unsigned int print_bits(void* in_ptr, unsigned int in_bytes);
unsigned int fetch_byte(void* in_ptr, unsigned int byte_offset);

I got a little confused how the variables were laid out in C structs (dependent on architecture and compiler), so I wrote a simple function that prints out the raw bits from memory in a way that is easy to read and understand. Struct alignment occurs on a whim of the system.

I tried to make the function as user friendly as possible by including some options in the header file. You can toggle binary/hex mode or change the printing characters there. The second function is just there for convenience and curiosity.

Here is the repository: https://github.com/jongtao/bitprint


This function takes in a pointer in_ptr and prints out the bits from that memory location for in_bytes bytes. It also has some printing options that you can change in the header file. It returns the number of bytes printed. The width of the print varies according to your architecture though the system’s pointer size.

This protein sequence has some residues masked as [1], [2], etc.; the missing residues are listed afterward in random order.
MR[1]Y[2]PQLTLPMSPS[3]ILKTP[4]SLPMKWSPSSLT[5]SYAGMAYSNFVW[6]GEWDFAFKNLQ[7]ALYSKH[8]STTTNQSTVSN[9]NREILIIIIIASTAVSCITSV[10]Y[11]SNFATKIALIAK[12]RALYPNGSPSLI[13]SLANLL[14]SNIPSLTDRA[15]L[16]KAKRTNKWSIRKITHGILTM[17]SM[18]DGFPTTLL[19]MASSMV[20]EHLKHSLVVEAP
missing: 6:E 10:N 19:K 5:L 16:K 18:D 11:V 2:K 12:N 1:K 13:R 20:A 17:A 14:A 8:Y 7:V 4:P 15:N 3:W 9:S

This function takes in a pointer in_ptr and and returns the value in the byte at in_ptr offset by in_bytes bytes.

Sample Output

Output from test program main.c

Figure 1. Output from test program main.c

In the sample, I created the struct below, set all the values to one, and passed its pointer to print_bits().

/* datatypes of varying sizes */
struct datatypes
  char a;
  short int b;
  int c;
  long int d;
  float e;
  double f;
  long double g;
  void* h;
}; /* struct test */


Written on the 24th of January in 2014